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Out of curiosity, what’s the “Turning test”?

That’s great to know… I think my mixes have improved since then, so hopefully the next album will sound even better… Oh, thanks so much for your support -I really appreciate it! :pray:

They were on the bill with Rush, my first big Rock concert at a rather young age. They’re part of my musical genealogy, though they had kind of faded into the cobwebs until you posted this. Doctor Doctor, Rock Bottom, Only You Can Rock Me, a few others I think.

Yeah, I don’t know how to describe it accurately, though you gave a great analysis of it. It’s not necessarily “more bass” or “louder bass”, but that in some bands and songs back then the bass seemed “more prominent” or “more articulated”.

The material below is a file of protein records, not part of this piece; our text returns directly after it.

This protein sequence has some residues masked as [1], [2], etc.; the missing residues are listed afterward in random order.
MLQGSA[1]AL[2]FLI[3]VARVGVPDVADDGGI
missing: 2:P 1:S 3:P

I might chalk it up to parametric EQ on mixing boards, though of course analog tape and recording techniques probably played a role too. I actually learned to EQ on hardware mixing boards before really doing much with it in digital, and while there are many similarities, the hardware gives you limited options. You just dial it in until it sounds right, and that’s usually it. Sweeping technique works there too, but you don’t have the visual element. It’s all ears.

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BTW - are these tracks available somewhere besides a mix contest? I don’t see them on the Cambridge site.

No, only on AMC - it’s a privately run site - costs $10 per month to join.

It’s a test to see if a person can tell if they’re talking to a human or a computer.